Sweet, leather, deep earth, cocoa. Big bright vinegar, some lemon peel, and rather salty. It’s very sugary. There’s some woodsmoke there, but it’s fairly light here at the start. The smokiness has that a peaty, vegetal character that’s particularly prized by those always chasing the legendary Esoterica Penzance. It’s peaty, with lemon oil, vinegar, salt, candy sweet, which fades into leather, cocoa, and just a dash of red wine. Musty. Settles in here to about the halfway point when pepper pops up. Garlic and onions arrive as well, pushing the whole thing towards a Balkan flavor profile. Sugary, lemon oil, vinegar, salt, herbs, garlic, onion, with a peppery cocoa-leather finish, more red wine, and bit of artificial grape. The vinegar becomes effervescent on the tongue, pure sugar, salt, sauted garlic, onion powder, dried parsley, peat smoke, and fake grape. While I wasn’t looking the mild smoky character at the beginning of the bowl has grown to a heavy sooty peat smoke. Peat smoke, salt, vinegar, a lessened lemon oil, alliums, salt and vinegar. It’s still quite sweet but it’s finally back down from rock candy levels. Lemony, sooty, peat.

This was delicious but lots of work to get through. It certainly needs some drying time. It also gave me some fairly nasty tongue bite.

>> 3 hour dry, 1 pinch, Savinelli St Nick

Sooty – well the dry time changed that. Leather, earth, salt, a hint of lemon peel, the must of old books, sulphur, and just a hint of sweetness. The pepper pushes in early too. Red wine vinegar, brown sugar, lemon peel. Garlic and onion. After several puffs the sweetness is now way up there, the smokiness is milder, with salt and alliums pushing. It’s peaty-vegetal again. Oops, spoke too soon, without warning that smokiness blows off the roof. More garlic and onions than a French restaurant. Cocoa dances in and out of the picture. Heavy sulphur, red wine, and fake grape land at the half. Sugary lemon peel, salt, garlic and onion, red wine vinegar, shifting mid exhale to dusty cocoa, then again to a long sooty lemon-creosote-vinegar-salt finish. These are big, unsubtle flavors. The red wine sneaks in and out, marrying well with the growing chocolate and earthy touches. In the last third it’s far more musty, followed by lemon peel, sugar, garlic and onion, vinegar, salt lick, and creosote. Anise pops give it another dimension. Sooty smoky peat takes over as I race the dottle.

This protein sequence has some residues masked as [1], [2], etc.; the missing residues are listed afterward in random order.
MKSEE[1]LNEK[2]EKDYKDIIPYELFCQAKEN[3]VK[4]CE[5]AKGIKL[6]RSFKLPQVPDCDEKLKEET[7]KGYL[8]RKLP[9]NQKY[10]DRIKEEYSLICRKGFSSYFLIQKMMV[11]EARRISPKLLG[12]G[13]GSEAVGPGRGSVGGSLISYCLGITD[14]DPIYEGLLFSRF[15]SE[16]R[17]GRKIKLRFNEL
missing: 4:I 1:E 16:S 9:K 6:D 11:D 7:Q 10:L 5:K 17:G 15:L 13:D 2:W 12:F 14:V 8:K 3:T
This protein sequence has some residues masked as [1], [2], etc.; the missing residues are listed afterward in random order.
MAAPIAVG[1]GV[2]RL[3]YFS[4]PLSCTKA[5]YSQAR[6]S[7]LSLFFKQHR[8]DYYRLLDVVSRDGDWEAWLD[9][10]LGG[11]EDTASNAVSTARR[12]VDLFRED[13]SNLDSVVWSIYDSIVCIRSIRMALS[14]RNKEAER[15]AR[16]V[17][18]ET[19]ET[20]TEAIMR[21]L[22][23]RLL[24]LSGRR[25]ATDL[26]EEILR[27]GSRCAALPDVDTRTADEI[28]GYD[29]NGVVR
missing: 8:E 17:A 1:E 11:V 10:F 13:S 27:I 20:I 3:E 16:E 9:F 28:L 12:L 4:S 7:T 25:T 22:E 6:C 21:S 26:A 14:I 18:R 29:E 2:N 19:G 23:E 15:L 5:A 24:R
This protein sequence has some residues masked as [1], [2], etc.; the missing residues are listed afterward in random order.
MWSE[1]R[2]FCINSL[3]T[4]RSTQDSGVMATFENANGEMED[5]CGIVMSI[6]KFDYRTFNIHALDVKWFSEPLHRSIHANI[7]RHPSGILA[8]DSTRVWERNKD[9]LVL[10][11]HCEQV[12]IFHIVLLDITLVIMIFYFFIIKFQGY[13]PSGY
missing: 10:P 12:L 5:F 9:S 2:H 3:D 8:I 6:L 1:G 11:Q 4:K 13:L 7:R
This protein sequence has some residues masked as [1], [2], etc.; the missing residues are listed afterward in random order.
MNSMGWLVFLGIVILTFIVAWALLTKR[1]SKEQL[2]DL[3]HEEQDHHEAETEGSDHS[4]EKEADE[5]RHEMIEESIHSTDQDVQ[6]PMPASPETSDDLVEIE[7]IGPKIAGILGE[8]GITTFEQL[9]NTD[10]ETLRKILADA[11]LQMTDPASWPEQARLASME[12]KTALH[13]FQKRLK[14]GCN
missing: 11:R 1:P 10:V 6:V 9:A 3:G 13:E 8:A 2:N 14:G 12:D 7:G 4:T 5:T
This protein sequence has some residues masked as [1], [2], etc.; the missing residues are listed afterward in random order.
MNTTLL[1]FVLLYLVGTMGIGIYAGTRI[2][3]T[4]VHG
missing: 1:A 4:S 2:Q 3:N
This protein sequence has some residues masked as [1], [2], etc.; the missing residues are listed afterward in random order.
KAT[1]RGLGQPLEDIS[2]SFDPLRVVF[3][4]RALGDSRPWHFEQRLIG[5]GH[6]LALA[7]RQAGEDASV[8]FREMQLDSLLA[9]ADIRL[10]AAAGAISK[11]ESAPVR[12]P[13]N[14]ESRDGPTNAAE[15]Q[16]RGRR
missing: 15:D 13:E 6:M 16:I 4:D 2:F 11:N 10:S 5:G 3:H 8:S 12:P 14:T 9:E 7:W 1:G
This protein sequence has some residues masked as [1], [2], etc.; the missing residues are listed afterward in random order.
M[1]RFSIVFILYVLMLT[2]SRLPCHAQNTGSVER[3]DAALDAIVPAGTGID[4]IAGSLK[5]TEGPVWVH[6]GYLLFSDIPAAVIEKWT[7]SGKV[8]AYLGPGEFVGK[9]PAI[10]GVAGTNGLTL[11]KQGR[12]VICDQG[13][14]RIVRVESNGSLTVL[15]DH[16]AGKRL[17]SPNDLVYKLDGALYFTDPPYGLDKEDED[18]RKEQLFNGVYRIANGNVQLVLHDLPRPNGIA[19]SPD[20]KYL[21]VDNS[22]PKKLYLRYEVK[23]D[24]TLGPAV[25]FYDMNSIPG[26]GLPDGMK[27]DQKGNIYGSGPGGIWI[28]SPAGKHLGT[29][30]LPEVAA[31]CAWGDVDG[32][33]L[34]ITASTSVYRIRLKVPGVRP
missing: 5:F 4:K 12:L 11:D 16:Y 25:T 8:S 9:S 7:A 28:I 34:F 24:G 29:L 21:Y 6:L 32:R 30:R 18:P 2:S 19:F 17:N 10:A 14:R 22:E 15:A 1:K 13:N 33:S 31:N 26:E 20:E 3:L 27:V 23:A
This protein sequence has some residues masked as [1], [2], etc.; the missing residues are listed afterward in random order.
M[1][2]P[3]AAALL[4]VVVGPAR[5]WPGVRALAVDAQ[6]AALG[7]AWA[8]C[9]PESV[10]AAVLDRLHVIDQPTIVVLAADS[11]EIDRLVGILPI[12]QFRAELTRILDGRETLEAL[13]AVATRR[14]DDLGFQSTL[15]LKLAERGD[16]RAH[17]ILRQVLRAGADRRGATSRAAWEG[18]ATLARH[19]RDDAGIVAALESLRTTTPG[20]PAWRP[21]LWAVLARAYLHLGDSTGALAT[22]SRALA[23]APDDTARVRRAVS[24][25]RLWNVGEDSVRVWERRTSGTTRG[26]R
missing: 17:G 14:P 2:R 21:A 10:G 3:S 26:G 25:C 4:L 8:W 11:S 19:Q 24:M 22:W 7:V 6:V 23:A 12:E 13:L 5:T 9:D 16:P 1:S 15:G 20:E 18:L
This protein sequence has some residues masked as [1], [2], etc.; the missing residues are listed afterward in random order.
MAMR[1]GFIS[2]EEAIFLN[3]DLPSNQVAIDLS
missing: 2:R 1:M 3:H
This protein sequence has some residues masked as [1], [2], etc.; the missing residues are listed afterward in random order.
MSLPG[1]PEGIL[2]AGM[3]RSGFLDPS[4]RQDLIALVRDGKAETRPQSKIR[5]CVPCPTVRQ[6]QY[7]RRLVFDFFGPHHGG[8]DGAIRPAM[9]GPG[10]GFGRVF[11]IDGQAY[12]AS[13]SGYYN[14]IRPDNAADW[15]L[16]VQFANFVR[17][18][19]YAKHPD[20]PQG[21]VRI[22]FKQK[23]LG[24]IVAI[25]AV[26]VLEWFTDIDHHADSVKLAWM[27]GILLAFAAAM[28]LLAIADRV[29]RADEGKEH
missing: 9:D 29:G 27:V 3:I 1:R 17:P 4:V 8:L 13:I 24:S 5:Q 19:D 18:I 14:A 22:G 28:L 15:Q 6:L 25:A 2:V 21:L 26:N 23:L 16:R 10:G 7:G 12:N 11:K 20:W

That was intense. It required quite a few relights until I crushed the ash during tamping. I think I’ve been underpacking this with my single pinch method. However there was zero tongue bite after, so the drying time settled that. 

It might be good to try the Frank. I also want to know how this behaves in a larger bowl.

>> Three hour dry, Frank Pack, Savinelli 320 KS